September Economy and Market Viewpoint

September 23, 2011
Economy and Market Viewpoint
by Michelle Mabry

“Bull markets are born on pessimism, grow on skepticism, mature on optimism, and die on euphoria.”

-Sir John Templeton

Last week I attended a retirement planning symposium where one of the speakers was Bob Doll, who is the Chief Equity Strategist for BlackRock.BlackRock is the largest money manager in the world with assets under management of $3.66 trillion. Mr. Doll shared some interesting thoughts on the economy and equity markets.

He said that the financial world as we know it is not going to end.  There is no doubt that economic growth is pitiful and the Fed reminded us of that this week.As a result, the markets were down drastically Wednesday and Thursday. The S&P 500 is down more than 18% from its April high to its most recent low.

We also have the situation where all eyes are on Europe now.Within the EU, we have seen several sovereign debt downgrades and there is the possibility of a Greek default.Will the EU bail out Greece, and will Greece make the necessary changes to stay bailed out?

The answer to the first question seems to be maybe and to the second, no.  Greece has failed to meet the requirements laid out, essentially daring the EU to cut it off.As a member of the German parliament said, “Greece has been having a party for years, they never invited us to the party, and now that the party is over, they want us to pay for the party.”

German certainly doesn’t want to write checks, but it has been because if Greece defaults, what happens next?  Greece is a small economy and it could default with acceptable collateral damage, but the market will then take a look at much larger economies– Spain, Belgium, Italy and France–and continue bidding up their rates until they default as well.

While a Greek default could be absorbed, Spain and Italy are too big.If the large sovereigns default, the European banking system will go into crisis.  If the solvent countries stop paying, the game will end immediately, and the consequences could be severe, which would affect Germany since they rely heavily on their exports.

Splits among the governmental elite are becoming more apparent with a German member of the European bank resigning on Friday, September 9, in protest of Central Bank policies.The endgame is coming, one way or another.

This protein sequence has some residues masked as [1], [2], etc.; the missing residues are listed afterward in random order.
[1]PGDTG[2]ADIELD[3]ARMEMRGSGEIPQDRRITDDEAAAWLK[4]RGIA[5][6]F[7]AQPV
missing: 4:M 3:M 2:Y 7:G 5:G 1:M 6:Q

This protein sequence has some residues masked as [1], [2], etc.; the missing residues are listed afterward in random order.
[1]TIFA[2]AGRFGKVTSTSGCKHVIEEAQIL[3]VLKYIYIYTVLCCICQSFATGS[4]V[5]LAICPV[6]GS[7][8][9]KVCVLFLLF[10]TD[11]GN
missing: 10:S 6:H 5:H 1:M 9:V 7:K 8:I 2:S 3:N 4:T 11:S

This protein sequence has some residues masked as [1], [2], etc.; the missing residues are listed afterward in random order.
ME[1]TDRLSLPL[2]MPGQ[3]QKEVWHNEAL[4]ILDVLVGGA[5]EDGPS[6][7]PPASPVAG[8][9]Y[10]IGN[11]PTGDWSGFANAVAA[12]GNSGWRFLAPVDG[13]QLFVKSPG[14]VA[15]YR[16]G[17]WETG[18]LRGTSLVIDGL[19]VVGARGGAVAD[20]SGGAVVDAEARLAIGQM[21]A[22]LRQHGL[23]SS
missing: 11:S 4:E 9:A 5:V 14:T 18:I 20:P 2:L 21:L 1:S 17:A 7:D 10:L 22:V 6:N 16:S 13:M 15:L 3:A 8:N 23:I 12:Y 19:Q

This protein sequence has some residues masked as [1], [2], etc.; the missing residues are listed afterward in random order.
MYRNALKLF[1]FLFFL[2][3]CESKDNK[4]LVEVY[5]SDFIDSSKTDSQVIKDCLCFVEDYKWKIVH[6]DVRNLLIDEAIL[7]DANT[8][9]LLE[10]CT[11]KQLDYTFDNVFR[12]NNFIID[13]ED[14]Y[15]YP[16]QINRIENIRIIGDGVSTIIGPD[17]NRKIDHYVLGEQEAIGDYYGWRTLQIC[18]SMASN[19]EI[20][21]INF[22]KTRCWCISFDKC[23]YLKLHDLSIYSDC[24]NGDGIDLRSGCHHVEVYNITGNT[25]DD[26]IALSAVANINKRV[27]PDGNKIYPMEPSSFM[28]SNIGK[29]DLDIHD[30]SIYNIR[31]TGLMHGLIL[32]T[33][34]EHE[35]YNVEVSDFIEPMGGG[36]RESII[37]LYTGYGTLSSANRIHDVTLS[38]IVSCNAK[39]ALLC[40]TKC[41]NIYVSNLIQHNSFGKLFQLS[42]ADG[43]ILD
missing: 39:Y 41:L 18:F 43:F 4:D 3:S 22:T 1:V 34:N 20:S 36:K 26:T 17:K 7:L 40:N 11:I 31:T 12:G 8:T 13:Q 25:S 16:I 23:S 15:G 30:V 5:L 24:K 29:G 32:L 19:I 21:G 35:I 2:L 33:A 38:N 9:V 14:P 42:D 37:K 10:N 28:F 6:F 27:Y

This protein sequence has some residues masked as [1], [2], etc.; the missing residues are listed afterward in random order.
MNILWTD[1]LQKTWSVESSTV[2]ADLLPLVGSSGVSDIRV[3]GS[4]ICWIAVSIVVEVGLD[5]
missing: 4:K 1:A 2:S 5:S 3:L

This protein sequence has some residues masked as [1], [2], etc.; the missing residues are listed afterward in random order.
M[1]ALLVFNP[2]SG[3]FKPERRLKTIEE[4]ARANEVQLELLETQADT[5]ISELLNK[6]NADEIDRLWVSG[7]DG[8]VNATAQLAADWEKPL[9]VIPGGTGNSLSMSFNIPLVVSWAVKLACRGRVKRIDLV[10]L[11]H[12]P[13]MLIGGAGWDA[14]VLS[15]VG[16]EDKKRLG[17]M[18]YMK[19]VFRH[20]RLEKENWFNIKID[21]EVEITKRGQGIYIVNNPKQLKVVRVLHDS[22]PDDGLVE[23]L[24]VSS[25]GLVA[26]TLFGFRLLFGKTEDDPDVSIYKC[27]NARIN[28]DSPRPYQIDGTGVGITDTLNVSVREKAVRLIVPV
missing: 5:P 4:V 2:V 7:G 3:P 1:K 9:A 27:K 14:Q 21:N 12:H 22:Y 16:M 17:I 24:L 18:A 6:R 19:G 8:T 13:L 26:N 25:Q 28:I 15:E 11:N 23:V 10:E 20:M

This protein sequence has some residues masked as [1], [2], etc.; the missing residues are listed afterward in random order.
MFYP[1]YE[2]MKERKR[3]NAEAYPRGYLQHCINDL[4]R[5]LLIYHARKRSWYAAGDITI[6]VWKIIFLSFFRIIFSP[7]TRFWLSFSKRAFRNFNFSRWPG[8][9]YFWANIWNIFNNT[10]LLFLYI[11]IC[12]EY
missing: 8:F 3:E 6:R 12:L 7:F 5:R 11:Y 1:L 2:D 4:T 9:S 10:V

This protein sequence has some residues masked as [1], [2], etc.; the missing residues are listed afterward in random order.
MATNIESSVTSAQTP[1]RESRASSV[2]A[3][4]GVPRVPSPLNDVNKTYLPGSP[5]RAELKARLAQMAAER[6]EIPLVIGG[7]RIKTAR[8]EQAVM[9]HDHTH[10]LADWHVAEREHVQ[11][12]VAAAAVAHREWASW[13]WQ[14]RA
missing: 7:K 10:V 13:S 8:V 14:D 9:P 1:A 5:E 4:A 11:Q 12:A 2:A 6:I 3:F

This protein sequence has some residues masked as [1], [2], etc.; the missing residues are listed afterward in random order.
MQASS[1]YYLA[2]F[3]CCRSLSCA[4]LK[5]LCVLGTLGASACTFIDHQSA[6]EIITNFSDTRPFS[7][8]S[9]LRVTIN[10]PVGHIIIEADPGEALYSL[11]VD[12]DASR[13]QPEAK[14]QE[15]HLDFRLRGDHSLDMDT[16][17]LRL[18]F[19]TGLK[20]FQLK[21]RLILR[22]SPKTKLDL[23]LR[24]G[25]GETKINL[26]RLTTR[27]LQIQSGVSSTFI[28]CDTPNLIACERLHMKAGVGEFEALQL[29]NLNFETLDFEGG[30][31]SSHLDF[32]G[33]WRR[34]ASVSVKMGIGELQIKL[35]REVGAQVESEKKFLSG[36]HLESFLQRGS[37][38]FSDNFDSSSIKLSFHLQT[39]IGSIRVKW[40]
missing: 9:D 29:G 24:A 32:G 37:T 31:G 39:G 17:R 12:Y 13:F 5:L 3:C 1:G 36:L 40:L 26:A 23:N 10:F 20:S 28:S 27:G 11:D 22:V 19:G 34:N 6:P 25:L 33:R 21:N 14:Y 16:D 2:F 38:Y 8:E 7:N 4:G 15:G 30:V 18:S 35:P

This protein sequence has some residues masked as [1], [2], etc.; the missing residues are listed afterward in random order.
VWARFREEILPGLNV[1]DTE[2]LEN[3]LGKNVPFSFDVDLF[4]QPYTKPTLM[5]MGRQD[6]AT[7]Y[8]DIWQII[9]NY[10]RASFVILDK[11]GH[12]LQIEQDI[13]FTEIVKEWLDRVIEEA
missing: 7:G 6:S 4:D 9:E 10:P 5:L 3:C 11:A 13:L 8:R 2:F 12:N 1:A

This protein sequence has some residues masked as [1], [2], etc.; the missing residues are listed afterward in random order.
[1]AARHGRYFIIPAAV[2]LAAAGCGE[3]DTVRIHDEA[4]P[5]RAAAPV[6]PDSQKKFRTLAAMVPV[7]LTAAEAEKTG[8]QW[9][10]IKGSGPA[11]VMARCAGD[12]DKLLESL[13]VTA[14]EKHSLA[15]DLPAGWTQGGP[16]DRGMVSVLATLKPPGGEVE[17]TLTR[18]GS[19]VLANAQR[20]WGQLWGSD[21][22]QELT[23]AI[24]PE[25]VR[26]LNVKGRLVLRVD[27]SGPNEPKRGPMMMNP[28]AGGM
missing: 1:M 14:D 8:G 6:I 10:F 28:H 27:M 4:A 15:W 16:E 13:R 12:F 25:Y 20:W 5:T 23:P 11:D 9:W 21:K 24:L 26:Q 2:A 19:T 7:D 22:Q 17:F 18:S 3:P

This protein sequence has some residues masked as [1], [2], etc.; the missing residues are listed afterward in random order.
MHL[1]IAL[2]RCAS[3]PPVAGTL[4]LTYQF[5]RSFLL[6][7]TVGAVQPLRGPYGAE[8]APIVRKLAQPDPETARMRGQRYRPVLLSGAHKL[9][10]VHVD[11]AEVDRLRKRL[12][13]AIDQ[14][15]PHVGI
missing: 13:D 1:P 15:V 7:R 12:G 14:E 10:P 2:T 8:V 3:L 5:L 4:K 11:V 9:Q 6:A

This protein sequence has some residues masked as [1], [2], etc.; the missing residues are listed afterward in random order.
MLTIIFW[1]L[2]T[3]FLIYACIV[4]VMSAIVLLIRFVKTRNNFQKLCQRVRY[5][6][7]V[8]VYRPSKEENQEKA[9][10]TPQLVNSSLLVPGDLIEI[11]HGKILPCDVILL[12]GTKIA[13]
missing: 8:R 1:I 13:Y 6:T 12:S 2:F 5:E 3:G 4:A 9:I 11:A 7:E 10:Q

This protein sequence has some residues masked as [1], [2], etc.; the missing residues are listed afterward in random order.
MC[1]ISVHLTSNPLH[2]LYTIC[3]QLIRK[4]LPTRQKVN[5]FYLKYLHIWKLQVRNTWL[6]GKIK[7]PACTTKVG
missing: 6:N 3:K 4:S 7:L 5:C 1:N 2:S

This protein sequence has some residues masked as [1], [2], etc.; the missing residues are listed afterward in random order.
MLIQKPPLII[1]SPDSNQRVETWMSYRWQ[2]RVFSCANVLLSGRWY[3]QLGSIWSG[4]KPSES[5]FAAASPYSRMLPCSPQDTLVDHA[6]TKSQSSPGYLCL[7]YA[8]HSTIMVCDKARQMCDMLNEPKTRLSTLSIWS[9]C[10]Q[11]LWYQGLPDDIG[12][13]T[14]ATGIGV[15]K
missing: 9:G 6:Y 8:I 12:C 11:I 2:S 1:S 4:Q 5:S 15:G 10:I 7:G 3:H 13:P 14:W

So the question is, how can we protect our downside risk?  We have been steadily reducing our exposure to Europe by selling investments with a higher weighting in the Eurozone and replacing with investments that have less exposure to Europe and the Euro.  We are also buying investments that hedge their currency exposure.We will continue to keep our eyes on this situation and let you know more as it unfolds.

The European situation has also contributed to the recent volatility we have seen here at home.  But for the longer term, there are some reasons to be very positive about stocks.  The S&P 500 is trading at less than 12x earnings.  The last time that happened was 30 years ago, and the 10-year US Treasury was at 8%.The historical average is 16x earnings; in other words, stocks are cheap, and bonds are expensive.  Corporate earnings were up 17% for the first half of the year and cash on corporate balance sheets is at 11% which is double where it was a decade ago.

Yields on the 10-year Treasury note were trading around 1.75% on Thursday.  For the first time in 53 years, the S&P 500 yielded more — roughly 2.25% — than the 10-year Treasury. That has us believing that many of our clients who need income may want to be looking more than ever to use dividend-paying stocks to deliver that income.

In summary, we will likely continue to see large swings in the market and high volatility as we are at an extreme in uncertainty, but we are also at an extreme in valuations.We believe the US economy has what it needs to grow out of this downturn, but a few people are panicked.  I opened this article with quote from Sir John Templeton and I believe we are in the skepticism stage and are positioned for growth.  The best position to take is a balanced approach and remain focused on your long-term goals.

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